The government also contends that the plea negotiations conducted with counsel for Lazard and Cartier provide adequate grounds to toll a sufficient portion of the elapsed time pursuant to Rule 5 of the Plan so as to avoid a technical violation of Rule 4. It argues on the basis of certain dicta in United States v. Scafo (2d Cir. 1972) 470 F.2d 748, United States v. Scafo (2d Cir. 1973) 480 F.2d 1312 and United States v. Furey (2d Cir. 1974) 500 F.2d 338, 344, that the type of plea negotiations involved in this case constitute the type of "exceptional circumstances" contemplated by Rule 5(h) of the Plan.
This contention too must be rejected. Although it is possible that plea negotiations in some instances may constitute exceptional circumstances, the negotiations conducted in this matter, however diligent they were, clearly do not. There was nothing present in these negotiations which prevented the government from filing the notice of readiness with the court. As Chief Judge Kaufman pointed out in United States v. Rollins (2d Cir. 1973) 475 F.2d 1108, 1110, Rule 5(h) was intended "to cover extraordinary occasions that the drafters [of the Rules] could not envision." Ordinary plea negotiations certainly do not fall into such a category.
Having found that the Plan is applicable and that none of the Rule 5 exceptions are pertinent, there remains the question whether the neglect of the government here was "excusable" under Rule 4 of the Plan. See, United States v. Furey, supra, 500 F.2d 338. This, as I view the matter, separates itself into two questions: (1) Should Mr. Wilson's failure to file a notice be characterized as excusable neglect?; and (2) Was the government guilty of any oppressive conduct which should prompt me to decline to reinstate the prosecution? Cf. United States v. Dooling (2d Cir. 1969) 406 F.2d 192, 196. For the reasons which follow, I answer both those questions in the government's favor.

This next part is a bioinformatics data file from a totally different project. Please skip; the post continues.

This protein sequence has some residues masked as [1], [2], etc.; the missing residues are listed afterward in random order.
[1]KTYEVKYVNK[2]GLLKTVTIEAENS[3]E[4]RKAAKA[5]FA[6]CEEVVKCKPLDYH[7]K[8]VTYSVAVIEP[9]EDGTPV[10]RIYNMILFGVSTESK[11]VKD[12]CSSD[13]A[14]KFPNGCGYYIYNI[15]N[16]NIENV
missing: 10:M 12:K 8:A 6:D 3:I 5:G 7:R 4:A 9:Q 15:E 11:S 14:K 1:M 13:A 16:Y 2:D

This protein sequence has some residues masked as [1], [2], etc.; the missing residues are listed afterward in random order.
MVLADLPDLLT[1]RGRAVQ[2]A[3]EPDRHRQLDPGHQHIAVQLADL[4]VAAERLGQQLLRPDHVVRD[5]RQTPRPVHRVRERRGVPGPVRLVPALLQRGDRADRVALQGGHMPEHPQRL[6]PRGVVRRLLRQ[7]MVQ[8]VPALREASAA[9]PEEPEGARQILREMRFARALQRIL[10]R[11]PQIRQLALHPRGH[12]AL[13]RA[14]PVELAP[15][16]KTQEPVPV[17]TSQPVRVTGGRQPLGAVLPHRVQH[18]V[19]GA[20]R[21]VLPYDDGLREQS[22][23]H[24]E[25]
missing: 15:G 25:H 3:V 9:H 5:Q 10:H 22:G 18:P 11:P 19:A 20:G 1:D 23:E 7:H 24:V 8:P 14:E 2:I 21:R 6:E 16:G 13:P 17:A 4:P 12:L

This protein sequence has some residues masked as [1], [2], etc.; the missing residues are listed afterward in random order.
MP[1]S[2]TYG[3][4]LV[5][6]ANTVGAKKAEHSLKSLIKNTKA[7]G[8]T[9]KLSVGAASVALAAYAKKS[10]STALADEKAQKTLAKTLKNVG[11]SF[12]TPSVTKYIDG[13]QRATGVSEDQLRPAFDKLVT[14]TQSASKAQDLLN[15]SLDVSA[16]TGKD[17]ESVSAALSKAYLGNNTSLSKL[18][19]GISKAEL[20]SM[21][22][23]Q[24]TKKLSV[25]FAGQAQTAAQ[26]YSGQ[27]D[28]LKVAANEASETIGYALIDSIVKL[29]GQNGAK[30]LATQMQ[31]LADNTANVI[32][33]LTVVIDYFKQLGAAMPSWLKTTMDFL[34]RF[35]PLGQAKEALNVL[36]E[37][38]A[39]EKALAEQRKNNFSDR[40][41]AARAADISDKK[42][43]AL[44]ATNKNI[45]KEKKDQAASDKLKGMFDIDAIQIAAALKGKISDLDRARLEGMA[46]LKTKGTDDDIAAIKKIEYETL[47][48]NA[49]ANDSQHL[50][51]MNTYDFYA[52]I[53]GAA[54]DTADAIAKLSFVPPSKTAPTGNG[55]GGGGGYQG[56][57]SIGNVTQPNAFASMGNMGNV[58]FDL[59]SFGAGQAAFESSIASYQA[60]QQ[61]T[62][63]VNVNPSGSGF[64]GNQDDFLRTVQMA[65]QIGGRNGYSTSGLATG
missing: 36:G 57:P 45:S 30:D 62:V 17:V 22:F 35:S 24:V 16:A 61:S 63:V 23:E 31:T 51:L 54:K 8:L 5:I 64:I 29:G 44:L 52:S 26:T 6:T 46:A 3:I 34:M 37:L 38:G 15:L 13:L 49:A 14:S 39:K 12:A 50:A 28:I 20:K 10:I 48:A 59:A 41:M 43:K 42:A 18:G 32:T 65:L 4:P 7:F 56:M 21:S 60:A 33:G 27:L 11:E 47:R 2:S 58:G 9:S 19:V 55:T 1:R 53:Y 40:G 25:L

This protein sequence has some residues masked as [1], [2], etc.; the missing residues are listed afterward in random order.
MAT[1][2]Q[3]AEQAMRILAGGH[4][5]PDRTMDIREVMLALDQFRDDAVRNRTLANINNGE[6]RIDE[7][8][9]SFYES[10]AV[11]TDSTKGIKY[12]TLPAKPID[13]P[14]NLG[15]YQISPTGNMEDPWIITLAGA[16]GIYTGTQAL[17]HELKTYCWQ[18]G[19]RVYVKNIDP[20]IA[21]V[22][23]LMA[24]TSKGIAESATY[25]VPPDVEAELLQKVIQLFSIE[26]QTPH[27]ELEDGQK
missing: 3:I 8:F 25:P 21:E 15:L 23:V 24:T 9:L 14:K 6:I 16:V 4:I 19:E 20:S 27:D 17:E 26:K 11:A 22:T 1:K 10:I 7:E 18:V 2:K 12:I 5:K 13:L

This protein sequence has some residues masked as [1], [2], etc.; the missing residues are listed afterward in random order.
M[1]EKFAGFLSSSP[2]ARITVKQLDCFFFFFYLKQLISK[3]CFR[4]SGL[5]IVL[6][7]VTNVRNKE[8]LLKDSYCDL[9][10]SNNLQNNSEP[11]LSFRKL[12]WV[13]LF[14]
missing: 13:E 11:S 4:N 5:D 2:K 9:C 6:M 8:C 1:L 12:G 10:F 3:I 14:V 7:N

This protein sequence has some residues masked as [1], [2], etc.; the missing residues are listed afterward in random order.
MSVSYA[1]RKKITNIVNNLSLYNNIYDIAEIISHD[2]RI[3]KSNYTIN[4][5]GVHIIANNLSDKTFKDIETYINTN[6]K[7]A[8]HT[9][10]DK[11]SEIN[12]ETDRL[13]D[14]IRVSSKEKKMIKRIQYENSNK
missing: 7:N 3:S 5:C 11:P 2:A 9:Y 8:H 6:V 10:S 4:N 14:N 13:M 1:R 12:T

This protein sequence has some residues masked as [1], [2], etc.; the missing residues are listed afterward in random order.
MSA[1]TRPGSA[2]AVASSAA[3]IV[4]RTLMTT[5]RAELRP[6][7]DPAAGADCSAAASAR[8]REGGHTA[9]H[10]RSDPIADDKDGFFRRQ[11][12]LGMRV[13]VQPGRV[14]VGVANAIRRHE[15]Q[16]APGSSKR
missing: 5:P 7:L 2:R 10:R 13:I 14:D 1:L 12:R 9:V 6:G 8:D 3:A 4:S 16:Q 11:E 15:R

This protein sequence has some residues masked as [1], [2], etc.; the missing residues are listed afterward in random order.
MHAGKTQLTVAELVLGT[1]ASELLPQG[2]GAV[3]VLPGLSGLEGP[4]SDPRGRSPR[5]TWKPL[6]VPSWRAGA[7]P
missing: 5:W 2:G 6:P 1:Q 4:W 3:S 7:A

As to the first question, it is clear to me that Mr. Wilson was guilty of no more than a good faith mistake. Being preoccupied with his apparently successful efforts to dispose of the case by plea, he simply was not thinking in terms of a trial or of the necessity of a notice of readiness. Moreover, office routine having been sidetracked by the original plea, the failure to file a notice was not brought to his attention by any appropriate "tickler" system. Finally, defendants frankly concede they were in no way prejudiced.
Two matters originally gave me concern as to the possibility of "oppressive conduct". First, it had seemed to me that the government was being wholly unreasonable in insisting on its pound of flesh from these two defendants (who in cooperating with the government had created the most compelling evidence against themselves) while the case was dismissed as to Mrs. Niedelman who seemed to me to be the principal target of the prosecution. Secondly, it developed during the hearing that defendants' attorney had been told in the course of plea negotiations that both would have to accept the proffered plea (nolo contendere) or both would have to go to trial.
Considering matters in inverse order, I am persuaded that although such a statement was made to the defendants' attorney by Mr. Wilson, it did not represent government policy -- or even Mr. Wilson's firm position. I base this finding on the following considerations: Mr. Wilson (whom I found to be truthful) had no recollection of the conversation; Mr. Silvio Mollo, then Chief Assistant United States Attorney had never been advised of the conversation; and the United States Attorney himself testified that it is not ...